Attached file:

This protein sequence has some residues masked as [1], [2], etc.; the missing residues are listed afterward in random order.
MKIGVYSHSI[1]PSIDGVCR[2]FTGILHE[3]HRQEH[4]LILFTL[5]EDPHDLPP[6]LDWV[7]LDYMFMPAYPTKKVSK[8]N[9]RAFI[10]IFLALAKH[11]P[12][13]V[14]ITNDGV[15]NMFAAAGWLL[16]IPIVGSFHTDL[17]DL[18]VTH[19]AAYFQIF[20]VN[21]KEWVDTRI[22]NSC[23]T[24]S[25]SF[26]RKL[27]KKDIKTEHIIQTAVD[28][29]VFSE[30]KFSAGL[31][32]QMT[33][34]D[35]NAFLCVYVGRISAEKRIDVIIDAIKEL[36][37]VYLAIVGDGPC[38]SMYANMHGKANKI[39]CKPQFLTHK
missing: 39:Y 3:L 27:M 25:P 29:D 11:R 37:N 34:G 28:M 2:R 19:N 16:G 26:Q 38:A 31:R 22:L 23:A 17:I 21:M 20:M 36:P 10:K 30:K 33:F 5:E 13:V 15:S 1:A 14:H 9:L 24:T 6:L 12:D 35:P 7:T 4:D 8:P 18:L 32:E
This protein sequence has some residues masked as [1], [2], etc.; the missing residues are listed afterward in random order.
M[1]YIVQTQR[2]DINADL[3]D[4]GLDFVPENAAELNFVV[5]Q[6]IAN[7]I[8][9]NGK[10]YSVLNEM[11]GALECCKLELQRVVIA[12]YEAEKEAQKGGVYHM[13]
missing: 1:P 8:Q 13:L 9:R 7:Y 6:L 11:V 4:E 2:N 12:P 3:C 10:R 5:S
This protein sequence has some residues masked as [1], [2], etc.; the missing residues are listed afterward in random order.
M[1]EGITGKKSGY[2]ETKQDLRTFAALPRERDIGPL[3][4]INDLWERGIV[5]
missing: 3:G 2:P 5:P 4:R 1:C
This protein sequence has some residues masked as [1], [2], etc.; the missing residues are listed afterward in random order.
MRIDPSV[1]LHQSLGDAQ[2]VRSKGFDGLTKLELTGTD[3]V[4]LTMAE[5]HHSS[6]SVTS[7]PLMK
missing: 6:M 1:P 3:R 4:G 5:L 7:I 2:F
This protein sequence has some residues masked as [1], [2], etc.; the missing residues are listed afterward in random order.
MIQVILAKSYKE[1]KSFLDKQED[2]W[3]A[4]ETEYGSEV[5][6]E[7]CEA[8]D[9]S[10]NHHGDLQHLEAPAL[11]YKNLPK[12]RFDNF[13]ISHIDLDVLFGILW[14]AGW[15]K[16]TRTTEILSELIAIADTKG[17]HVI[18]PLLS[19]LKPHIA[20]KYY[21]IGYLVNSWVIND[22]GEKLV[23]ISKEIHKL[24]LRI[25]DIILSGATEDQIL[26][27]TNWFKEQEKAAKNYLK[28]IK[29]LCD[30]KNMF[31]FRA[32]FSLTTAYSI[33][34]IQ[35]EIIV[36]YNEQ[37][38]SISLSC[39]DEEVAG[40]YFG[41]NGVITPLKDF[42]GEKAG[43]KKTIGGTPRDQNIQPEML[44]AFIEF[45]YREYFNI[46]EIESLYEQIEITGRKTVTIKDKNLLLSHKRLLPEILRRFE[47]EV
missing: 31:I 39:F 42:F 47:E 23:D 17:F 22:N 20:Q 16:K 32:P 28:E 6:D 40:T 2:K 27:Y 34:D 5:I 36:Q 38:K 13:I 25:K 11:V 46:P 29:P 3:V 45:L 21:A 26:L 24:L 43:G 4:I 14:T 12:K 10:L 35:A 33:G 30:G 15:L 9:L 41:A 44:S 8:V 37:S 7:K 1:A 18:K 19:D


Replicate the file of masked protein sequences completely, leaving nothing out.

This protein sequence has some residues masked as [1], [2], etc.; the missing residues are listed afterward in random order.
MKIGVYSHSI[1]PSIDGVCR[2]FTGILHE[3]HRQEH[4]LILFTL[5]EDPHDLPP[6]LDWV[7]LDYMFMPAYPTKKVSK[8]N[9]RAFI[10]IFLALAKH[11]P[12][13]V[14]ITNDGV[15]NMFAAAGWLL[16]IPIVGSFHTDL[17]DL[18]VTH[19]AAYFQIF[20]VN[21]KEWVDTRI[22]NSC[23]T[24]S[25]SF[26]RKL[27]KKDIKTEHIIQTAVD[28][29]VFSE[30]KFSAGL[31][32]QMT[33][34]D[35]NAFLCVYVGRISAEKRIDVIIDAIKEL[36][37]VYLAIVGDGPC[38]SMYANMHGKANKI[39]CKPQFLTHK
missing: 39:Y 3:L 27:M 25:P 29:D 11:R 37:N 34:G 28:M 2:R 19:N 16:G 26:Q 38:A 31:R 22:L 23:A 17:I 21:M 20:M 36:P 10:K 30:K 33:F 5:E 13:V 15:S 1:A 14:H 9:L 24:T 6:L 12:D 35:P 7:T 4:D 8:P 18:L 32:E
This protein sequence has some residues masked as [1], [2], etc.; the missing residues are listed afterward in random order.
M[1]YIVQTQR[2]DINADL[3]D[4]GLDFVPENAAELNFVV[5]Q[6]IAN[7]I[8][9]NGK[10]YSVLNEM[11]GALECCKLELQRVVIA[12]YEAEKEAQKGGVYHM[13]
missing: 1:P 8:Q 13:L 9:R 7:Y 6:L 11:V 4:E 2:N 12:P 3:C 10:R 5:S
This protein sequence has some residues masked as [1], [2], etc.; the missing residues are listed afterward in random order.
M[1]EGITGKKSGY[2]ETKQDLRTFAALPRERDIGPL[3][4]INDLWERGIV[5]
missing: 3:G 2:P 5:P 4:R 1:C
This protein sequence has some residues masked as [1], [2], etc.; the missing residues are listed afterward in random order.
MRIDPSV[1]LHQSLGDAQ[2]VRSKGFDGLTKLELTGTD[3]V[4]LTMAE[5]HHSS[6]SVTS[7]PLMK
missing: 6:M 1:P 3:R 4:G 5:L 7:I 2:F
This protein sequence has some residues masked as [1], [2], etc.; the missing residues are listed afterward in random order.
MIQVILAKSYKE[1]KSFLDKQED[2]W[3]A[4]ETEYGSEV[5][6]E[7]CEA[8]D[9]S[10]NHHGDLQHLEAPAL[11]YKNLPK[12]RFDNF[13]ISHIDLDVLFGILW[14]AGW[15]K[16]TRTTEILSELIAIADTKG[17]HVI[18]PLLS[19]LKPHIA[20]KYY[21]IGYLVNSWVIND[22]GEKLV[23]ISKEIHKL[24]LRI[25]DIILSGATEDQIL[26][27]TNWFKEQEKAAKNYLK[28]IK[29]LCD[30]KNMF[31]FRA[32]FSLTTAYSI[33][34]IQ[35]EIIV[36]YNEQ[37][38]SISLSC[39]DEEVAG[40]YFG[41]NGVITPLKDF[42]GEKAG[43]KKTIGGTPRDQNIQPEML[44]AFIEF[45]YREYFNI[46]EIESLYEQIEITGRKTVTIKDKNLLLSHKRLLPEILRRFE[47]EV
missing: 31:I 39:F 42:F 47:E 23:D 17:F 22:N 20:Q 16:K 32:P 28:E 6:D 40:T 2:K 27:Y 34:D 5:I 36:Q 38:K 13:I 25:K 11:V 46:P 29:P 3:V 45:L 21:A 26:L 24:L 43:G 4:I 14:T 12:K 10:L 35:A 33:G 30:G 15:L 9:L 41:A 44:S 8:V 37:S 7:K 1:A 18:K 19:D